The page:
First implant in integrated spinal fusion and DRG neuromodulation proof-of-concept study

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SynerFuse has announced the first implantation in the company’s proof-of-concept study, which will evaluate the safety and tolerability of simultaneously implanting spinal fusion hardware and a dorsal root ganglion (DRG) neurostimulator in patients suffering from chronic lower back pain.

The first patient was implanted by Michael Park and Rohan Lall at M Health Fairview University of Minnesota Medical Center (Minneapolis, USA).

The SynerFuse proof-of-concept study involves combining spinal fusion with the implant of a neurostimulator to provide stimulation of the DRG, a key nerve structure along the spine that can be targeted with neuromodulation to treat chronic neuropathic pain.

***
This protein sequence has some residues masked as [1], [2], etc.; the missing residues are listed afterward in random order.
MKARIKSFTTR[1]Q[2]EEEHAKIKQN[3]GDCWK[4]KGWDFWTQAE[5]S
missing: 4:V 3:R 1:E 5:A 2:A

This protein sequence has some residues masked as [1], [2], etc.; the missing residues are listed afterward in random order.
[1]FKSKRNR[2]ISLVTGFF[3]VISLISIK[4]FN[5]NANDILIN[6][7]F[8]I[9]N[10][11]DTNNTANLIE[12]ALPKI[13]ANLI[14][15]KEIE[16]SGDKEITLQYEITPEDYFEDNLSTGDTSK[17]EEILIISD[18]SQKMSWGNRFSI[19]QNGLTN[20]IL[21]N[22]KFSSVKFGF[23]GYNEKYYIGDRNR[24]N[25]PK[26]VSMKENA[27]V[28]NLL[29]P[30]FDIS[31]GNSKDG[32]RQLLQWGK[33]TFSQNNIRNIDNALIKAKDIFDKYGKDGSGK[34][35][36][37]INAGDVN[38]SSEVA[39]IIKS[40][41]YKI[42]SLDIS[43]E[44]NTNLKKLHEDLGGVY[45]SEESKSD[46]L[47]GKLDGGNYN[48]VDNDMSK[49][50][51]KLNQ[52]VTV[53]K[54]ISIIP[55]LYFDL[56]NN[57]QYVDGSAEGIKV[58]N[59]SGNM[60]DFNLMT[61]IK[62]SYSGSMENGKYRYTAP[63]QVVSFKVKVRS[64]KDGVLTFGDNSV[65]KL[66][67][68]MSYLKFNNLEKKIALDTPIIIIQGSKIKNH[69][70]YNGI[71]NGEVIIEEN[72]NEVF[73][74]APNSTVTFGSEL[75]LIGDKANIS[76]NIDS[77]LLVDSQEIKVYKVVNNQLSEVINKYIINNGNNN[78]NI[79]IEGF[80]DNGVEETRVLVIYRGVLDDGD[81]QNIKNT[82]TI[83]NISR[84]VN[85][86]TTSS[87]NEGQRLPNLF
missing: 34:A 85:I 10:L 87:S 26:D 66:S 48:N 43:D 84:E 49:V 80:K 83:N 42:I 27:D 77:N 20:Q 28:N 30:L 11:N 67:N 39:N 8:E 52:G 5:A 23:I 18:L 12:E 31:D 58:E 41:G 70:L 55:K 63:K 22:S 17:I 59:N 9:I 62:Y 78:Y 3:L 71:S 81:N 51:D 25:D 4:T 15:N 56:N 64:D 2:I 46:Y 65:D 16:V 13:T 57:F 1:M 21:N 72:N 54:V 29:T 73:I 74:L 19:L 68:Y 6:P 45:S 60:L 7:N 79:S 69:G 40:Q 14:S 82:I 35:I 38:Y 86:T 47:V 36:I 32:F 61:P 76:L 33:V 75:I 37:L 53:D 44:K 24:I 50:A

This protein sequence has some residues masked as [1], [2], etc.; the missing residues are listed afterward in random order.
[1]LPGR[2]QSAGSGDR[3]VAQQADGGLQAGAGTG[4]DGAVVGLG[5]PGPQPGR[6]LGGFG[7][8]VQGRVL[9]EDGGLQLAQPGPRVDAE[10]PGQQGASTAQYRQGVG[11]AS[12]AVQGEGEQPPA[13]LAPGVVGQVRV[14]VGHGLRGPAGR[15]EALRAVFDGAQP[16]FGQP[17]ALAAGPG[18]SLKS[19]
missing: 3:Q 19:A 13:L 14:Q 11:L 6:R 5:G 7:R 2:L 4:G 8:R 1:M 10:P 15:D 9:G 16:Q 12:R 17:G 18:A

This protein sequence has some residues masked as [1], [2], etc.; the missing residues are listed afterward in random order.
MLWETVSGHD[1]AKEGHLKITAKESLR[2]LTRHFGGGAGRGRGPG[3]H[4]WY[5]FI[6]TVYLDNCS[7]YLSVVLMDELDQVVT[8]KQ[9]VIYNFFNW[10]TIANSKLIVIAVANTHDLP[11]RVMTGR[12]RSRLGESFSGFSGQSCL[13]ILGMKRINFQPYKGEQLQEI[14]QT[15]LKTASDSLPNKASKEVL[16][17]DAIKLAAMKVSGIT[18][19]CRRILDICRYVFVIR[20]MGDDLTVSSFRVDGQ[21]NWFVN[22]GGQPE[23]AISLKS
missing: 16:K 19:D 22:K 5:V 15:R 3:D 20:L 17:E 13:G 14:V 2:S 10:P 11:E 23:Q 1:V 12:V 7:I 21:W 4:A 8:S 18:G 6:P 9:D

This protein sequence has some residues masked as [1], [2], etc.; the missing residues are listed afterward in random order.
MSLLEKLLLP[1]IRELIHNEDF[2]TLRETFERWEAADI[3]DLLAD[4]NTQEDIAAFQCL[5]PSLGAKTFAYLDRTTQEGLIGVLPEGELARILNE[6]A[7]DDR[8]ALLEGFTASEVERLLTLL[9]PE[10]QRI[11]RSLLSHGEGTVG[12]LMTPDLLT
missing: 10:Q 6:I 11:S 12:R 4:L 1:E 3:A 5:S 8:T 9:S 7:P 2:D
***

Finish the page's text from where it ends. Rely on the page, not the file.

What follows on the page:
The study—which will include up to 20 patients—is designed to evaluate the safety and tolerability of the integrated therapy. Patients undergoing an initial spinal fusion, among other criteria, are eligible.

Justin Zenanko, co-founder and CEO of SynerFuse, said: “The implantation of the first patient in our proof-of-concept study is an important milestone for SynerFuse. We’re one step closer to demonstrating the viability of our non-narcotic solution for spinal fusion patients with chronic lower back pain.”

Greg Molnar, co-founder and CSO of SynerFuse, added: “Bringing this patient-focused therapy from concept to first implant is a true testament to collaboration within our company and with our surgeon and staff partners at the University of Minnesota Medical School and M Health Fairview University of Minnesota Medical Center.”


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